Observational studies in humans have found associations between overstimulation in infancy via excessive television viewing and subsequent deficits in cognition and attention. We developed and tested a mouse model of overstimulation whereby p10 mice were subjected to audio (70 db) and visual stimulation (flashing lights) for six hours per day for a total of 42 days. 10 days later cognition and behavior were tested using the following tests: Light Dark Latency, Elevated Plus Maze, Novel Object Recognition, and Barnes Maze. In all tests, overstimulated mice performed significantly worse compared to controls suggesting increased activity and risk taking, diminished short term memory, and decreased cognitive function. These findings suggest that excessive non-normative stimulation during critical periods of brain development can have demonstrable untoward effects on subsequent neurocognitive function.
- Proceedings of the National Academy of Sciences of the United States of America
- Published about 6 years ago
Recent reports show that fewer adolescents believe that regular cannabis use is harmful to health. Concomitantly, adolescents are initiating cannabis use at younger ages, and more adolescents are using cannabis on a daily basis. The purpose of the present study was to test the association between persistent cannabis use and neuropsychological decline and determine whether decline is concentrated among adolescent-onset cannabis users. Participants were members of the Dunedin Study, a prospective study of a birth cohort of 1,037 individuals followed from birth (1972/1973) to age 38 y. Cannabis use was ascertained in interviews at ages 18, 21, 26, 32, and 38 y. Neuropsychological testing was conducted at age 13 y, before initiation of cannabis use, and again at age 38 y, after a pattern of persistent cannabis use had developed. Persistent cannabis use was associated with neuropsychological decline broadly across domains of functioning, even after controlling for years of education. Informants also reported noticing more cognitive problems for persistent cannabis users. Impairment was concentrated among adolescent-onset cannabis users, with more persistent use associated with greater decline. Further, cessation of cannabis use did not fully restore neuropsychological functioning among adolescent-onset cannabis users. Findings are suggestive of a neurotoxic effect of cannabis on the adolescent brain and highlight the importance of prevention and policy efforts targeting adolescents.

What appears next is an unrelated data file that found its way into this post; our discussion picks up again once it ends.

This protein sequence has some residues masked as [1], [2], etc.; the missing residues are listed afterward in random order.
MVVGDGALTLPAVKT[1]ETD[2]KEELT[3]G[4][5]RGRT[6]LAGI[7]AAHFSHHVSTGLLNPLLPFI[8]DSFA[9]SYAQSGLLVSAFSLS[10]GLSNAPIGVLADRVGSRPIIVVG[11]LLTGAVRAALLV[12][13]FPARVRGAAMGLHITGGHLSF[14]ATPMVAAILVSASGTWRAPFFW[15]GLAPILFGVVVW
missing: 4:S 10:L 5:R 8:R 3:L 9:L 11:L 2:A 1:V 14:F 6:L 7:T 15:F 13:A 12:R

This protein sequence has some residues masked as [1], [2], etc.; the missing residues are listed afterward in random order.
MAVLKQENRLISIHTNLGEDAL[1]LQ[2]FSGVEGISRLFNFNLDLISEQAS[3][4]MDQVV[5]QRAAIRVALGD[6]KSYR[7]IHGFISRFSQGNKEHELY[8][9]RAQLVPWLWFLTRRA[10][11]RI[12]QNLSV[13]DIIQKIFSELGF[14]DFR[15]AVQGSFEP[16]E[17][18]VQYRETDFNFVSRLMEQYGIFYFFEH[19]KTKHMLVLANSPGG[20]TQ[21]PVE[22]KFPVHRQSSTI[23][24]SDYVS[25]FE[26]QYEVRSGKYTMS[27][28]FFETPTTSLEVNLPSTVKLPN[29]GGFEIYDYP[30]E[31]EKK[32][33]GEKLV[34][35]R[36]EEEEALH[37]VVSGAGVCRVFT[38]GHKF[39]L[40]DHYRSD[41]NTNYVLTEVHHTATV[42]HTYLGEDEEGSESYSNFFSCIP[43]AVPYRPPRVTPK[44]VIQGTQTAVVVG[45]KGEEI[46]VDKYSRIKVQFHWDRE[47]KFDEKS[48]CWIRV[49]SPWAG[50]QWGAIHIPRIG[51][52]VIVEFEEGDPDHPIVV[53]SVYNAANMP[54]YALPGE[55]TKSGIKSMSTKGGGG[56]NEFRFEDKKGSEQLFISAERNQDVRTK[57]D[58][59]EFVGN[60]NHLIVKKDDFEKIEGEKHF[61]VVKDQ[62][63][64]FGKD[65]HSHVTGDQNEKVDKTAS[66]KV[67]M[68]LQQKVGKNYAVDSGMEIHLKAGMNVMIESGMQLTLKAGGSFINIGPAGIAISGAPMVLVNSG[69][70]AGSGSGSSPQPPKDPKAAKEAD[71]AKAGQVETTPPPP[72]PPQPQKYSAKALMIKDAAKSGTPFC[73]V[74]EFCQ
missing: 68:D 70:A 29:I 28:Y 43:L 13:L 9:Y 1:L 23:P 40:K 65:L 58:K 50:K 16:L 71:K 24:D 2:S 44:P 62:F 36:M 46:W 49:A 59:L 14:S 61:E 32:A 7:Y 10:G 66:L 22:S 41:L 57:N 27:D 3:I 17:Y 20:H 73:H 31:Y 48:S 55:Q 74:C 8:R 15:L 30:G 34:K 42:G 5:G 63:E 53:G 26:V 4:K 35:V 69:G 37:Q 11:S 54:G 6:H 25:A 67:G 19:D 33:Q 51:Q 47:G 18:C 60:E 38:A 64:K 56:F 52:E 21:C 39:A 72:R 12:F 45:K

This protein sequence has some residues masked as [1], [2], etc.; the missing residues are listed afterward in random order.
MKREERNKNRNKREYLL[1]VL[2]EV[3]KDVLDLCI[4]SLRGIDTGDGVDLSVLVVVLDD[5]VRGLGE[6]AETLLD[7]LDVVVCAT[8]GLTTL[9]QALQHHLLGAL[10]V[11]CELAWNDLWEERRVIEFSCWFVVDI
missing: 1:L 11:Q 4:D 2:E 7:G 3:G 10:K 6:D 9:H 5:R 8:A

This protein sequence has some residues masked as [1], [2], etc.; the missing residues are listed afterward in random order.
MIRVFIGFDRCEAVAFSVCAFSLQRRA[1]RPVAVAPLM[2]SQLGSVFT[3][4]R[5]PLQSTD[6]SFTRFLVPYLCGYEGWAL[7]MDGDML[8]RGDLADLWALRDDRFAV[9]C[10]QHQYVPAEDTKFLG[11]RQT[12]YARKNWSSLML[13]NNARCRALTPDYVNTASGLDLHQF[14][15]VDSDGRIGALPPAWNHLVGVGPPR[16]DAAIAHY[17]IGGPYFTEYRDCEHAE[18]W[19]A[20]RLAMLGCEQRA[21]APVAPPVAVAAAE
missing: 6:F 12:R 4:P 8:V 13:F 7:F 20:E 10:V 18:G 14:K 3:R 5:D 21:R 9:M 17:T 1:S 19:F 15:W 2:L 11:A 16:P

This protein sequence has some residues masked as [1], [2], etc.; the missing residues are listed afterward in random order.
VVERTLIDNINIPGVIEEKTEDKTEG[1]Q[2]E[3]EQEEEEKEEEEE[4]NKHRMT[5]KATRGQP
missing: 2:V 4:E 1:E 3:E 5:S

Chocolate and cocoa flavanols have been associated with improvements in a range of health complaints dating from ancient times, and has established cardiovascular benefits. Less is known about the effects of chocolate on neurocognition and behavior. The aim of this study was to investigate whether chocolate intake was associated with cognitive function, with adjustment for cardiovascular, lifestyle and dietary factors. Cross-sectional analyses were undertaken on 968 community-dwelling participants, aged 23-98 years, from the Maine-Syracuse Longitudinal Study (MSLS). Habitual chocolate intake was related to cognitive performance, measured with an extensive battery of neuropsychological tests. More frequent chocolate consumption was significantly associated with better performance on the Global Composite score, Visual-Spatial Memory and Organization, Working Memory, Scanning and Tracking, Abstract Reasoning, and the Mini-Mental State Examination. With the exception of Working Memory, these relations were not attenuated with statistical control for cardiovascular, lifestyle and dietary factors. Prospective analyses revealed no association between cognitive function and chocolate intake measured up to 18 years later. Further intervention trials and longitudinal studies are needed to explore relations between chocolate, cocoa flavanols and cognition, and the underlying causal mechanisms.
Shift work has been proposed to promote cognitive disturbances in humans; however, conflicting evidence is also present. By using data from 7143 middle-aged and elderly humans (45-75 years) who participated in the Swedish EpiHealth cohort study, the present analysis sought to investigate whether self-reported shift work history would be associated with performance on the trail making test (TMT). The TMT has been proposed to be a useful neuropsychological tool to evaluate humans' executive cognitive function, which is known to decrease with age. After adjustment for potential confounders (e.g., age, education, and sleep duration), it was observed that current and recent former shift workers (worked shifts during the past 5 years) performed worse on the TMT than nonshift workers. In contrast, performance on the TMT did not differ between past shift workers (off from shift work for more than 5 years) and nonshift workers. Collectively, our results indicate that shift work history is linked to poorer performance on the TMT in a cohort of middle-aged and elderly humans.